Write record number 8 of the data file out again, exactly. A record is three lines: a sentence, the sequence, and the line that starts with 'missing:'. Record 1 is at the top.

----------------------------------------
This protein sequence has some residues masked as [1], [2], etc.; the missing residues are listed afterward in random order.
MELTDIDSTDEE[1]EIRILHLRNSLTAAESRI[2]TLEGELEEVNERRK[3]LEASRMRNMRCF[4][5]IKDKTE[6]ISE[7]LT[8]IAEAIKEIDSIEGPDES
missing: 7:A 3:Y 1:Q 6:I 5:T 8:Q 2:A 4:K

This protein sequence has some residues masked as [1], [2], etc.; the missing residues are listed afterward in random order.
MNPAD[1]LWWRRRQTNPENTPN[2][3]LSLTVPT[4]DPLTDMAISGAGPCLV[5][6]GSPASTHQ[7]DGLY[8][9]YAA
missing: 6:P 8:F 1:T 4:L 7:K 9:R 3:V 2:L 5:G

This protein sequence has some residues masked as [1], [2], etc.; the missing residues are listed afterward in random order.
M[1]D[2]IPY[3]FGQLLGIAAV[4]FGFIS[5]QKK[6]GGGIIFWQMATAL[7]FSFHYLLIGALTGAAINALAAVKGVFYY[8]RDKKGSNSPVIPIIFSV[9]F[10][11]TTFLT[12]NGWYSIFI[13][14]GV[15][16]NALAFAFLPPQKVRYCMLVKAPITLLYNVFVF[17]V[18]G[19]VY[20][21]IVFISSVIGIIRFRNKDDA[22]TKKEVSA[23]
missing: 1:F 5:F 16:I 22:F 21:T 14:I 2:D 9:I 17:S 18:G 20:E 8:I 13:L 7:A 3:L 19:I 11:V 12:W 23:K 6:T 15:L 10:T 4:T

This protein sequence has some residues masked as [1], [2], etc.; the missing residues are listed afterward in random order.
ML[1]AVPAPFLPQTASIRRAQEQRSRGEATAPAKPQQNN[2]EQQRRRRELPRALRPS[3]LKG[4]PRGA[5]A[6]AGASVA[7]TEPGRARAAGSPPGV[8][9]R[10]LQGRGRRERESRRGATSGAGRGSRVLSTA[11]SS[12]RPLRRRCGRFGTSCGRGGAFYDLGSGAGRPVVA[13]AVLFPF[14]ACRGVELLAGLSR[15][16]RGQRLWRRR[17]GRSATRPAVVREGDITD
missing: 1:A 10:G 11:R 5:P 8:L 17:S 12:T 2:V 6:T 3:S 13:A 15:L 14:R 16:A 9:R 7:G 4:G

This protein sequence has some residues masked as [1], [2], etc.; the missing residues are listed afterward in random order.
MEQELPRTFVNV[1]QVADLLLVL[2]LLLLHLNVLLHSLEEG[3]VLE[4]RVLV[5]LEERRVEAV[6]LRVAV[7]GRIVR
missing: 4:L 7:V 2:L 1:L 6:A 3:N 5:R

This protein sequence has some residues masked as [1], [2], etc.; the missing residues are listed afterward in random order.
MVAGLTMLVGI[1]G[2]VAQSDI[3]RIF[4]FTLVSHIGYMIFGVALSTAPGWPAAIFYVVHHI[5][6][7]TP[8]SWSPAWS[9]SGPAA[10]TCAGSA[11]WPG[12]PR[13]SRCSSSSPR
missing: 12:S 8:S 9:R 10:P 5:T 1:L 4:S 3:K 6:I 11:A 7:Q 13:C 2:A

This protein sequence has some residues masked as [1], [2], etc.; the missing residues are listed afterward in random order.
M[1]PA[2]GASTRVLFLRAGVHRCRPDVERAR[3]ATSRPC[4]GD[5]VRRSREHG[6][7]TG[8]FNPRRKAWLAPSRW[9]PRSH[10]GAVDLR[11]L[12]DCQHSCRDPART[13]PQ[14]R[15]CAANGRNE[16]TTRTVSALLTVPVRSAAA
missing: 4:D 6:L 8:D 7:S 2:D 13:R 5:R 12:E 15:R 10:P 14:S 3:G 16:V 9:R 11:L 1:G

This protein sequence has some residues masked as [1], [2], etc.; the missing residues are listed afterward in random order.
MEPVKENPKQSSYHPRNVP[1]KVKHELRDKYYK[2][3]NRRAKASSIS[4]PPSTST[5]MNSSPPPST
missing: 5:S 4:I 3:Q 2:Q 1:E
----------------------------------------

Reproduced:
This protein sequence has some residues masked as [1], [2], etc.; the missing residues are listed afterward in random order.
MEPVKENPKQSSYHPRNVP[1]KVKHELRDKYYK[2][3]NRRAKASSIS[4]PPSTST[5]MNSSPPPST
missing: 5:S 4:I 3:Q 2:Q 1:E